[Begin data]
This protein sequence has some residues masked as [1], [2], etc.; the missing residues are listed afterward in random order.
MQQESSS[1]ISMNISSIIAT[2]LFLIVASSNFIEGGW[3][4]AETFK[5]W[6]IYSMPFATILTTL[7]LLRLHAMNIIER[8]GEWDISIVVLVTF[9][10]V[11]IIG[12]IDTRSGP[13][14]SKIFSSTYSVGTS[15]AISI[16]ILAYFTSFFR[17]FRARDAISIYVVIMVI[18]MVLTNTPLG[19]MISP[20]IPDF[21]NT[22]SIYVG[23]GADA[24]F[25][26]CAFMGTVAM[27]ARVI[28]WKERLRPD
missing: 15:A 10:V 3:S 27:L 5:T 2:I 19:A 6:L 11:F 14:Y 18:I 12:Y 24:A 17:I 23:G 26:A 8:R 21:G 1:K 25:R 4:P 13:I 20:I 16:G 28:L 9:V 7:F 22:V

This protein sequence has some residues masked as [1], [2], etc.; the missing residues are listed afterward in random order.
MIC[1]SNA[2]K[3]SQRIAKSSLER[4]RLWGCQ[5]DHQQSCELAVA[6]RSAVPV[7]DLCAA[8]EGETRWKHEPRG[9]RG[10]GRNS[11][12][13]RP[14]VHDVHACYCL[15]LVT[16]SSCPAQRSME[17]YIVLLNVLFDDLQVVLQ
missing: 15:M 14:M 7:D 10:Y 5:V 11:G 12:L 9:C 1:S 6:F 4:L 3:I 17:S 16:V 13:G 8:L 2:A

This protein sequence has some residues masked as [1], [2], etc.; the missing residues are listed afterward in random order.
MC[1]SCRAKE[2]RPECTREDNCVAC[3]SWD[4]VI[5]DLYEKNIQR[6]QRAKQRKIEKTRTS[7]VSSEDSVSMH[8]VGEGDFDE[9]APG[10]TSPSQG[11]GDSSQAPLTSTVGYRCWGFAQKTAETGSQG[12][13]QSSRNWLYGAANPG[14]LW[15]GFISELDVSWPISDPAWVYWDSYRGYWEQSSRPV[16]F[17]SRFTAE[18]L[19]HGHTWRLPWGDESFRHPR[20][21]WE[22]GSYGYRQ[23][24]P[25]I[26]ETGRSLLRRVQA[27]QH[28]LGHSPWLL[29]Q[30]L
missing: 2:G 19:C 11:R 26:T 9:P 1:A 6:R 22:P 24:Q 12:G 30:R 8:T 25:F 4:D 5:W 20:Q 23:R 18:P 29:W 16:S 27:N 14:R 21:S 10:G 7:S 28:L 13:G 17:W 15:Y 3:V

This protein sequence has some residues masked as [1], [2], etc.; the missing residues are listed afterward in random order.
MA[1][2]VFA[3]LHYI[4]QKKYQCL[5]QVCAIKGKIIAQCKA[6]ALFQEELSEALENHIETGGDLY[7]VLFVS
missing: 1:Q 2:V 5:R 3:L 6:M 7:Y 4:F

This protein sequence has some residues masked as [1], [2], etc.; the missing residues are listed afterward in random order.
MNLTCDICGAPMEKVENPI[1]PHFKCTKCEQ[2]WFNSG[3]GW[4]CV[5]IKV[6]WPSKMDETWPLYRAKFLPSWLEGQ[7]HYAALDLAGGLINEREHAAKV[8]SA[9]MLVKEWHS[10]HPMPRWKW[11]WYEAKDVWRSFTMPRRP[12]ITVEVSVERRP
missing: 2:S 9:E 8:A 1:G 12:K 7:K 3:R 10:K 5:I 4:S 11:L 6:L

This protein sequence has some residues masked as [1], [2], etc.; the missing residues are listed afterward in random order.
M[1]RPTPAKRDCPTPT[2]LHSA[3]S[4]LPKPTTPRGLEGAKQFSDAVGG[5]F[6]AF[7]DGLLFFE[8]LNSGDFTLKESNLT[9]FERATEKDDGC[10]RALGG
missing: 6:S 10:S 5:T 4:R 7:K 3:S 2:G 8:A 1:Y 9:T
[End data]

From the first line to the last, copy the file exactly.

This protein sequence has some residues masked as [1], [2], etc.; the missing residues are listed afterward in random order.
MQQESSS[1]ISMNISSIIAT[2]LFLIVASSNFIEGGW[3][4]AETFK[5]W[6]IYSMPFATILTTL[7]LLRLHAMNIIER[8]GEWDISIVVLVTF[9][10]V[11]IIG[12]IDTRSGP[13][14]SKIFSSTYSVGTS[15]AISI[16]ILAYFTSFFR[17]FRARDAISIYVVIMVI[18]MVLTNTPLG[19]MISP[20]IPDF[21]NT[22]SIYVG[23]GADA[24]F[25][26]CAFMGTVAM[27]ARVI[28]WKERLRPD
missing: 15:A 10:V 3:S 27:L 5:T 2:I 19:A 6:L 11:F 14:Y 18:I 12:Y 24:A 17:I 23:G 26:A 8:R 21:G 1:K 25:R 4:P 13:I 20:I 16:G 28:L 9:V 7:F 22:V

This protein sequence has some residues masked as [1], [2], etc.; the missing residues are listed afterward in random order.
MIC[1]SNA[2]K[3]SQRIAKSSLER[4]RLWGCQ[5]DHQQSCELAVA[6]RSAVPV[7]DLCAA[8]EGETRWKHEPRG[9]RG[10]GRNS[11][12][13]RP[14]VHDVHACYCL[15]LVT[16]SSCPAQRSME[17]YIVLLNVLFDDLQVVLQ
missing: 15:M 14:M 7:D 10:Y 5:V 11:G 12:L 9:C 1:S 6:F 4:L 3:I 17:S 16:V 13:G 8:L 2:A

This protein sequence has some residues masked as [1], [2], etc.; the missing residues are listed afterward in random order.
MC[1]SCRAKE[2]RPECTREDNCVAC[3]SWD[4]VI[5]DLYEKNIQR[6]QRAKQRKIEKTRTS[7]VSSEDSVSMH[8]VGEGDFDE[9]APG[10]TSPSQG[11]GDSSQAPLTSTVGYRCWGFAQKTAETGSQG[12][13]QSSRNWLYGAANPG[14]LW[15]GFISELDVSWPISDPAWVYWDSYRGYWEQSSRPV[16]F[17]SRFTAE[18]L[19]HGHTWRLPWGDESFRHPR[20][21]WE[22]GSYGYRQ[23][24]P[25]I[26]ETGRSLLRRVQA[27]QH[28]LGHSPWLL[29]Q[30]L
missing: 2:G 19:C 11:R 26:T 9:P 1:A 6:R 22:P 24:Q 12:G 30:R 8:T 25:F 4:D 5:W 20:Q 23:R 18:P 29:W 16:S 27:N 14:R 21:S 10:G 7:S 28:L 13:G 17:W 15:Y 3:V

This protein sequence has some residues masked as [1], [2], etc.; the missing residues are listed afterward in random order.
MA[1][2]VFA[3]LHYI[4]QKKYQCL[5]QVCAIKGKIIAQCKA[6]ALFQEELSEALENHIETGGDLY[7]VLFVS
missing: 1:Q 2:V 5:R 3:L 6:M 7:Y 4:F

This protein sequence has some residues masked as [1], [2], etc.; the missing residues are listed afterward in random order.
MNLTCDICGAPMEKVENPI[1]PHFKCTKCEQ[2]WFNSG[3]GW[4]CV[5]IKV[6]WPSKMDETWPLYRAKFLPSWLEGQ[7]HYAALDLAGGLINEREHAAKV[8]SA[9]MLVKEWHS[10]HPMPRWKW[11]WYEAKDVWRSFTMPRRP[12]ITVEVSVERRP
missing: 2:S 9:E 8:A 1:G 12:K 7:K 3:R 10:K 5:I 4:S 11:L 6:L

This protein sequence has some residues masked as [1], [2], etc.; the missing residues are listed afterward in random order.
M[1]RPTPAKRDCPTPT[2]LHSA[3]S[4]LPKPTTPRGLEGAKQFSDAVGG[5]F[6]AF[7]DGLLFFE[8]LNSGDFTLKESNLT[9]FERATEKDDGC[10]RALGG
missing: 6:S 10:S 5:T 4:R 7:K 3:S 2:G 8:A 1:Y 9:T